Don’t Bring Tina or Molly to the Party
- August 2, 2013
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California Cops Use Craigslist to Make Narcotics Arrests
The “Adult Services” section of Craigslist is long gone. Unable to take the heat of accusations that it was a hub of prostitution, the company shut down the section a couple of years back. But that does not mean that adult activity on Craigslist is lost and gone forever. No way. In fact, much of the activity has moved over to the “Personals” section of the site and police agencies throughout California have turned their ever-vigilant eyes to what’s going on over there.
A cursory search of Craigslist “Personals” does not show blatant prostitution. What it shows are many ads from people looking to hang out together. In some of these ads, the person posting the ad claims to be a young lady looking for someone to come over with “party favors” or wondering if someone can bring along “Tina” or “Molly.”
Tina, of course, is slang for crystal meth. Molly, as we all know, is slang for ecstasy. The way these ads are written don’t mention sex explicitly, but it is definitely written to convey the impression to the unwary that if someone brings along Tina or Molly as a “party favor” then a good time will be had by all. People’s imaginations run wild from there.
But the cops have caught on to this too. In fact, the cops may very well be the ones posting these ads. An increasingly popular sting these days goes like this: A cop sits at his desk and logs on to Craigslist where he poses as the attractive female looking for someone to bring Tina or Molly or “party favors.” When someone responds over email, the cop arranges a rendezvous and they then bust the person.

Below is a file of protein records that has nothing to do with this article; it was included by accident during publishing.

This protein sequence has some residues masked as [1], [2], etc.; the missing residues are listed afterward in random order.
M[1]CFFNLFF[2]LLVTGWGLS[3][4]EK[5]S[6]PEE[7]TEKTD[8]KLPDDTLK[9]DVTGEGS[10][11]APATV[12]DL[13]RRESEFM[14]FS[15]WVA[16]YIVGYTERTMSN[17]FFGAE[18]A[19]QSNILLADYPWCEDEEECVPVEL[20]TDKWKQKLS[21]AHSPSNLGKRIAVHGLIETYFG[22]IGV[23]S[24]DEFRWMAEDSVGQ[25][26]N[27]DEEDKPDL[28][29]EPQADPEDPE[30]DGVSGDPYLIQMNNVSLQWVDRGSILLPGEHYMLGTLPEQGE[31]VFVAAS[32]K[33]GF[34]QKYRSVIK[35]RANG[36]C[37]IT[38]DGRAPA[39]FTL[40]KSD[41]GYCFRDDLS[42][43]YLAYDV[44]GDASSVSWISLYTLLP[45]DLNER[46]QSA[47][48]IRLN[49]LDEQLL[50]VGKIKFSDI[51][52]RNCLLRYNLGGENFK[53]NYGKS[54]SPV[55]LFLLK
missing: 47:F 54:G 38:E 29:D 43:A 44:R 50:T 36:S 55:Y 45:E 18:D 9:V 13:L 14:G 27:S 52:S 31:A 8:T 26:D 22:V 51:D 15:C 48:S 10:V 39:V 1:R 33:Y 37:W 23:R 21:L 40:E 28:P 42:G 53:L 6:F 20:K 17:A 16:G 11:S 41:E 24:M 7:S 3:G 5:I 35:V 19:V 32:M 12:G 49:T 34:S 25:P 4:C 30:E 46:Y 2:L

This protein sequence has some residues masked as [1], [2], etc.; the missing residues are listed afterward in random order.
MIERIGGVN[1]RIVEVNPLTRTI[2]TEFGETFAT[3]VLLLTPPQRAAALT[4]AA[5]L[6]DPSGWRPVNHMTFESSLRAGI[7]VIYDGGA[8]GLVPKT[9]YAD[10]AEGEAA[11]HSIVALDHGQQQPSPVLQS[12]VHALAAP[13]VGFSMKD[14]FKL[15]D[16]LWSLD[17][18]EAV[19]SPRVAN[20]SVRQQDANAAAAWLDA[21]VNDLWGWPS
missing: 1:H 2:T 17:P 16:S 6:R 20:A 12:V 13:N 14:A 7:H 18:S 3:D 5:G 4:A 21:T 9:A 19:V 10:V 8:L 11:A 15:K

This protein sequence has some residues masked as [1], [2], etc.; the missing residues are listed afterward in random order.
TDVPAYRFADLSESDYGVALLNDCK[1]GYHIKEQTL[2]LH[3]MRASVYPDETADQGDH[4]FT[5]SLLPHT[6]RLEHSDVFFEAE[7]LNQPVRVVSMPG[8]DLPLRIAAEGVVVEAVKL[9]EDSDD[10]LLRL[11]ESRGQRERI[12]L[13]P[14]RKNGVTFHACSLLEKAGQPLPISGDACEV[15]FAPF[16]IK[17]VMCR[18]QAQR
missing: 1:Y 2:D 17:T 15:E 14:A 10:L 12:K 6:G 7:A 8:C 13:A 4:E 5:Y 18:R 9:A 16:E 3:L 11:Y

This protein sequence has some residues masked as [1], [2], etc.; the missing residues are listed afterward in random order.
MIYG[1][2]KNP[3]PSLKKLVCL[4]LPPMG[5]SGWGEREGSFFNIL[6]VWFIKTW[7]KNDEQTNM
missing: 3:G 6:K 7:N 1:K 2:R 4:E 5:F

And what, you ask, is the person busted for? Soliciting prostitution? Nope. There’s usually not enough evidence for that. It’s something far worse: Transportation and/or furnishing of crystal meth and/or ecstasy in violation of California Health and Safety Code Section 11379.
This may sound stupid, but it is very serious. Violating H&S 11379 is a straight felony. This means it cannot be reduced to a misdemeanor. It carries a “county prison” sentence of up to six years and up to nine years if the drugs are transported from one non-contiguous county to another. These are considered state prison sentences, but may be served in local county jails due to overcrowding in the state prisons (depending on the defendant’s prior criminal history).
Does this mean that some first time offender who got caught up in this is going to be incarcerated? In Los Angeles County, unless there’s a lot of drugs, probably not. But if someone gets caught up in this and has an extensive rap sheet, there could be problems.
So how does one defend against these charges? Isn’t this entrapment? Usually not. In California, in these kinds of cases, entrapment is only a defense if the cop on the other end of the personal ad really harassed and pressured someone into bringing them drugs who was not otherwise inclined to do so.
The way these cases are fought are by issues of proof. It often turns on whether the cops can prove that the drugs were transported, were actually furnished to someone, or whether this is just simple possession (which is a far less serious violation under Health and Safety Code 11377). These issues turn on the correspondence between the cop and the defendant and what was said at the scene.
Bottom line: The surest way not caught in this scenario is to avoid going online and agreeing to bring drugs to a stranger. But if you do get caught up in this, don’t say a thing to the cops. Invoke your right to silence and wait to contact a lawyer.
If you or a loved one are facing narcotics charges, do not hesitate to call The Law Offices of Jerod Gunsberg for a confidential consultation. Call 310-210-0744 or use the contact form.